The Prince of Wales has warned of the dire social and economic consequences of failing to manage the world’s fish stocks sustainably.
Prince Charles spoke of the need to improve knowledge of marine ecosystems yesterday as he addressed the World Fisheries Congress in Edinburgh.
He established the International Sustainability Unit to build consensus on resolving some of the key environmental challenges facing the world. Its marine programme has looked at ways to manage fish stocks more sustainably to ensure there are more fish, more jobs and better economic returns.
Prince Charles told an audience at Edinburgh International Conference Centre there was a “direct link” between the health of ecosystems and food security.
“It is a serious social and economic issue,” he said. “If fish stocks fail, then the social and economic consequences will be dire. Just think of all those thousands of coastal communities in Africa and around the world whose livelihoods and futures depend on fish. Where will they go? What will they do?”
Prince Charles said there was a disparity between how much was known and how much should be known about the state of fish stocks.
“I am no expert, but it does seem to me that, under these circumstances, our chances of keeping stocks healthy, and oceans thriving so they can continue to maintain food security, are going to be severely compromised unless we dramatically, and I would suggest, rather urgently, improve our knowledge.”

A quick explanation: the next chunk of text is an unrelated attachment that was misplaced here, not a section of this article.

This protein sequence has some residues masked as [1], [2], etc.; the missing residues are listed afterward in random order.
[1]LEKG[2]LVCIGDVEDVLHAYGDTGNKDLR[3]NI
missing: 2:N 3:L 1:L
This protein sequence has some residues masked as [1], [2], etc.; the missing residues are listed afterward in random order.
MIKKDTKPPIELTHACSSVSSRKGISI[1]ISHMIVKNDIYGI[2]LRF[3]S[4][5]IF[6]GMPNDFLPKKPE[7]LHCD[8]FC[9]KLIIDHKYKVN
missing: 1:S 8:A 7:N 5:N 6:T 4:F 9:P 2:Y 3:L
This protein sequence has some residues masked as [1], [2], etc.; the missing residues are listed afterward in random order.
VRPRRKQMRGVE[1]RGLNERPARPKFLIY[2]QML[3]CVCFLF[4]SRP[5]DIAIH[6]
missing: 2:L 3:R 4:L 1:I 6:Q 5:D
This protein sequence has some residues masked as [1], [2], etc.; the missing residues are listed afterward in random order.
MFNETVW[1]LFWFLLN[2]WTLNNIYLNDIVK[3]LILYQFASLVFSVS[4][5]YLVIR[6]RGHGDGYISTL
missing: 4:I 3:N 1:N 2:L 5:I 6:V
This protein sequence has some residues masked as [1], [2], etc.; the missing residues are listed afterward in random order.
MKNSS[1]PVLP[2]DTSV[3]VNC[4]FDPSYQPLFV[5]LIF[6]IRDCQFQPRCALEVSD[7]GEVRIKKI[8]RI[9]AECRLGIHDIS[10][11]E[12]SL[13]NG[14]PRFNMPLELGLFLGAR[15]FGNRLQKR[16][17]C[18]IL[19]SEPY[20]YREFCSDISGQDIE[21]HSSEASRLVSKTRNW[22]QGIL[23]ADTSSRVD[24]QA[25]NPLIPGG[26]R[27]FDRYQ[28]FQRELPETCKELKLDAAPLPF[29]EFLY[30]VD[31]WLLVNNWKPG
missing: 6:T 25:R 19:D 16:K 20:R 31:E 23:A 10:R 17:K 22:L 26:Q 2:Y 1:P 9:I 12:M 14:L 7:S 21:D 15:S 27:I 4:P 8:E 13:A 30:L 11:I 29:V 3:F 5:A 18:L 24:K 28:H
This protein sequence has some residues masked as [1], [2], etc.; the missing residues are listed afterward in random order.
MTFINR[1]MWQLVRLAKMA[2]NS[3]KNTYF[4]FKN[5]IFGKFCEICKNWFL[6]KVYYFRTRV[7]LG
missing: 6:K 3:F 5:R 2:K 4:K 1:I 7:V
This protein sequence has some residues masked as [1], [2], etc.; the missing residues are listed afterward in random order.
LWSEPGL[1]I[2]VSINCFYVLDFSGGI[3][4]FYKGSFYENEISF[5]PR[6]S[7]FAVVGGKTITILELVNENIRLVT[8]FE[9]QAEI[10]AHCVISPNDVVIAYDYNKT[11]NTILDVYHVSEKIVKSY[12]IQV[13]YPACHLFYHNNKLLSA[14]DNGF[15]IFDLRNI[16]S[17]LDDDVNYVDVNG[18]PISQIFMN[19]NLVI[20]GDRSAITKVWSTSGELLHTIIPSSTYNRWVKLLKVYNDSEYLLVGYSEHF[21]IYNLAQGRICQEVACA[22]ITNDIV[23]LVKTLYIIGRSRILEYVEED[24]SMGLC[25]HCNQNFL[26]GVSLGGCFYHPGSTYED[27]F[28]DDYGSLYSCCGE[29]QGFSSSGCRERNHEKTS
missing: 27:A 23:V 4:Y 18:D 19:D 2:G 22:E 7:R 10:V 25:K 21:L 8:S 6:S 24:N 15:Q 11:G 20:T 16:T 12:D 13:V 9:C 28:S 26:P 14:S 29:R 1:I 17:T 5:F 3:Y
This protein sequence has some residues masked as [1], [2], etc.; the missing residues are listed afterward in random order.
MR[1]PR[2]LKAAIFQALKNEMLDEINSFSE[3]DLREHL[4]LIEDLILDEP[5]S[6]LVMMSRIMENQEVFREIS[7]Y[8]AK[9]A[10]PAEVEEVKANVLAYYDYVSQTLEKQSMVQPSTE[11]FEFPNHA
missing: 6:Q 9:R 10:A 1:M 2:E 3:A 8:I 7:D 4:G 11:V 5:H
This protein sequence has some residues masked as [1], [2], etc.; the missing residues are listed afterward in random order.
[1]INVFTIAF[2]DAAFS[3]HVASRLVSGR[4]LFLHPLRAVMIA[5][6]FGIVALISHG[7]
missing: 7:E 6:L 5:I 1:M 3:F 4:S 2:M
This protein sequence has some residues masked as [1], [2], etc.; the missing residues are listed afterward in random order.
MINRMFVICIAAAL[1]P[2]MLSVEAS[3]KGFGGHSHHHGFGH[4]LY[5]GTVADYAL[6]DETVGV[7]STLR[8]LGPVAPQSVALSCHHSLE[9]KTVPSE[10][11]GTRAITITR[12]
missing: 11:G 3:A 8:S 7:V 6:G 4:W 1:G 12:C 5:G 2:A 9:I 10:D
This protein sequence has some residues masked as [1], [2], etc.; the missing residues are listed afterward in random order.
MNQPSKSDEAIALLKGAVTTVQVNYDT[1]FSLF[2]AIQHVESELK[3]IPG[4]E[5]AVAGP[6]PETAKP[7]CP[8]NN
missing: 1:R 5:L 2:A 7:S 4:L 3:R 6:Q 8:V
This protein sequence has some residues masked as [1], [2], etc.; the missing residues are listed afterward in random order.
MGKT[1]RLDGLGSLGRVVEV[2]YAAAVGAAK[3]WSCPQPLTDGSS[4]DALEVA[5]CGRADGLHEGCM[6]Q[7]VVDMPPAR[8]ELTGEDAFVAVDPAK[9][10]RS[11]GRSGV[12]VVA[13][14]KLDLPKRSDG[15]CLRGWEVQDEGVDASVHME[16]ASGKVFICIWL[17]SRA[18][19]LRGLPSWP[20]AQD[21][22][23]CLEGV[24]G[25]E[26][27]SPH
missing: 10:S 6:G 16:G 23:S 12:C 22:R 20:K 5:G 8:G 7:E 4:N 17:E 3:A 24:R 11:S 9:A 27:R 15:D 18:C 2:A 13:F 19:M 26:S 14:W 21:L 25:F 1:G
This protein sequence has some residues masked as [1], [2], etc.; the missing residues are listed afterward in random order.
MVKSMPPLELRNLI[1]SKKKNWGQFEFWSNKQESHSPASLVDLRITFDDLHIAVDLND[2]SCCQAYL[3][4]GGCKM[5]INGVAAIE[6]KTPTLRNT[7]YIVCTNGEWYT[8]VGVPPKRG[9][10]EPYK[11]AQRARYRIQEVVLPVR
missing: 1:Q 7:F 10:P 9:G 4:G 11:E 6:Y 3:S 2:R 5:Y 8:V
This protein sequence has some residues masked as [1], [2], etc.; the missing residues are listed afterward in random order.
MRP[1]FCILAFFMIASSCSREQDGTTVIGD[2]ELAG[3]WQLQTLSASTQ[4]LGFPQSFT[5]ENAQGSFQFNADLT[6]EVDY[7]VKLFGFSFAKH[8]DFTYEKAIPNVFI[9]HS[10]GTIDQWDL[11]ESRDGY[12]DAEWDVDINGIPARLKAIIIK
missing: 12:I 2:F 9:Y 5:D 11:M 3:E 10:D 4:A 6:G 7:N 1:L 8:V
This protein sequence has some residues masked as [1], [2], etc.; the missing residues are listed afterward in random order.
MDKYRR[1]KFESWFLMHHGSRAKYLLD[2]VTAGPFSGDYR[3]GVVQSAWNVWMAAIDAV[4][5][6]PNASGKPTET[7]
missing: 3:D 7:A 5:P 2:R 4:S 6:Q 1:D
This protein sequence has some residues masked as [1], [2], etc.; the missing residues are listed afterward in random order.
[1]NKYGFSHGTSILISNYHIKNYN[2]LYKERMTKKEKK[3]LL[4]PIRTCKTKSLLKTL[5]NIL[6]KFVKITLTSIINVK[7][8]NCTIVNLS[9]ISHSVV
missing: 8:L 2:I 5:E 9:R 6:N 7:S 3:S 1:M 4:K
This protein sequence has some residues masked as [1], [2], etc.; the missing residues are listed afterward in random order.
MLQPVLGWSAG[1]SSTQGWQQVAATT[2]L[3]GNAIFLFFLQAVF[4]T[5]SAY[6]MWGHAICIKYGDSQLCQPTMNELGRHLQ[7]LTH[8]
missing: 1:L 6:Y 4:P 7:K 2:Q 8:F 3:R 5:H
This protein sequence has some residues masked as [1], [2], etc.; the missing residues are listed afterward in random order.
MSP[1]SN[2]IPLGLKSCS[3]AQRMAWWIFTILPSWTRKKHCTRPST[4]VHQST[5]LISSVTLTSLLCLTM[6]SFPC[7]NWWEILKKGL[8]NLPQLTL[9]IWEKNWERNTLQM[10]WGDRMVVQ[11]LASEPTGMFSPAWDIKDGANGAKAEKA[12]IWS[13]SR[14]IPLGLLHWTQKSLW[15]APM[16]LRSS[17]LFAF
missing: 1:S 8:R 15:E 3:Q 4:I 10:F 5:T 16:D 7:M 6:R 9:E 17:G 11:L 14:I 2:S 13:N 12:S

He warned that even the tradition of fish and chips could disappear unless action is taken.
“I remember one occasion buying fish and chips from a shop in Inverness.
“It never occurred to me then that I was eating food that had such a reliance on how we treat a wild natural resource.”
The World Council of Fisheries aims to encourage and promote sustainable management practices, excellence in fisheries research and the wise use of fishery resources. The congress is held every four years, with the last one taking place in Yokohama in Japan in 2008.
Following his speech, the prince visited Marine Scotland’s research vessel Scotia in Leith harbour. He viewed the facilities on board and met fish and chip fryers and representatives from leading fish wholesale companies.
Speaking at the conference, he said he was “delighted that some pioneering fish and chip shop owners are making the connection” between how fish was harvested and how much would be left in the ocean to catch next time.
“The simple fact is that fish and chip shops rely on there being plenty more fish in the sea, and that is only going to be the case if we take care of fish stocks now and plan for them to be there long into the future.
“If their businesses are to remain viable in the long-term, fisheries management, accompanied by sound science, really matters to them too.”
— Press Association
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